I did have moments where I felt quite separate from my classmates, who were still having their dinner cooked for them when I was preparing meals from scratch. On the other hand, being able to cook stood me in good stead in the long run, as did many other skills and traits I learned from being a carer – responsibility, compassion, empathy, selflessness, multi-tasking, patience and generosity.
A sense of humour was a must, especially when it came to toilet trouble. Mum and I cleared up enough poo for a lifetime (this may be why, at 31, I am still not sure how I feel about having children).
It taught me basic plumbing – give me some string and a coat-hanger and I can fix a broken toilet – but also how to laugh when you’re up the proverbial creek. You had to, because otherwise you would cry. Then again, we did lots of that too.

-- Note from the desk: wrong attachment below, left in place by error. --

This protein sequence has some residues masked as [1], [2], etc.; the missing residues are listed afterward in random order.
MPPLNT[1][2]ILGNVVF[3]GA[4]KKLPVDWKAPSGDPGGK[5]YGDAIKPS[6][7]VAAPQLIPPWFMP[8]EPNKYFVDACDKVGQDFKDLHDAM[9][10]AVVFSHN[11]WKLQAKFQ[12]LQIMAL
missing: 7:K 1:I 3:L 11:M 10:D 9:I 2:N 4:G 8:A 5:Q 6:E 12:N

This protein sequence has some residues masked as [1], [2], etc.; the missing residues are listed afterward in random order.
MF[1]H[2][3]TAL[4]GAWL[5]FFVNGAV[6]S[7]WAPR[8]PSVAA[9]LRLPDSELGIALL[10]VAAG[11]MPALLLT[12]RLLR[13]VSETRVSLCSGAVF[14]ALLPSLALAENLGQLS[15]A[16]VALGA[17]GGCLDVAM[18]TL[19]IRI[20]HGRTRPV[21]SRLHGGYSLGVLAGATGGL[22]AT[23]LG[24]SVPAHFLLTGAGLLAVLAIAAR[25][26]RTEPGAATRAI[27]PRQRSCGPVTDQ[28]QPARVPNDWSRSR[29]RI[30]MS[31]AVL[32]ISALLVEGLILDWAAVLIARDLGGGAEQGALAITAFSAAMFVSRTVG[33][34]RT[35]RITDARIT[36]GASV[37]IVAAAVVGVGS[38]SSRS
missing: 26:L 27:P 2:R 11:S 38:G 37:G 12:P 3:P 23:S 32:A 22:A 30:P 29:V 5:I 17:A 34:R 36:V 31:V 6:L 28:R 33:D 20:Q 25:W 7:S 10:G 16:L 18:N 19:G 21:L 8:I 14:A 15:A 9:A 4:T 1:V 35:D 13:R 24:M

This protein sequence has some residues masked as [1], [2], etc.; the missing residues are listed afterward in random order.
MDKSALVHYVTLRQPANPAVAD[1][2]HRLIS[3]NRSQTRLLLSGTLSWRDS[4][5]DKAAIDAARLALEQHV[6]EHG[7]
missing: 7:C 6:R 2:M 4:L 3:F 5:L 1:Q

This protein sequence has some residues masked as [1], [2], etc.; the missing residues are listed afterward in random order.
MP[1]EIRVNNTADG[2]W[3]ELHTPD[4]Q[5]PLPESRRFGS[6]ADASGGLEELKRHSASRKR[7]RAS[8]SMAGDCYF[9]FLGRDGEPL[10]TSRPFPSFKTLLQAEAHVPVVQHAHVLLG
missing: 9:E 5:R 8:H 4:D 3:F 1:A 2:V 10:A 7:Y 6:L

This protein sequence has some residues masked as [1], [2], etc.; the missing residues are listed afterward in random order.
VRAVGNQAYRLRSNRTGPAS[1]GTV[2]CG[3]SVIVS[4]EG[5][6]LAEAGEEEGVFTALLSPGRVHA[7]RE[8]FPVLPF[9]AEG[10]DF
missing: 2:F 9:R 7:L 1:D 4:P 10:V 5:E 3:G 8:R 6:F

We had two floods and a fire, and endless weird and embarrassing moments. People loved my brother – he was a very cute child with a huge goofy smile and big blue eyes, but his behaviour was – how can I put it? – unpredictable.
Sometimes when we were out and about he would take his clothes off and run around while we chased after him, waving his trousers desperately like a flag. He was always falling into lakes and rivers, or reaching into people’s bags of chips and plucking them out.
He had no sense of fear so you had to be hyper-alert. He once ran into a field with a bull, which was terrifying. Thankfully we got him out in time.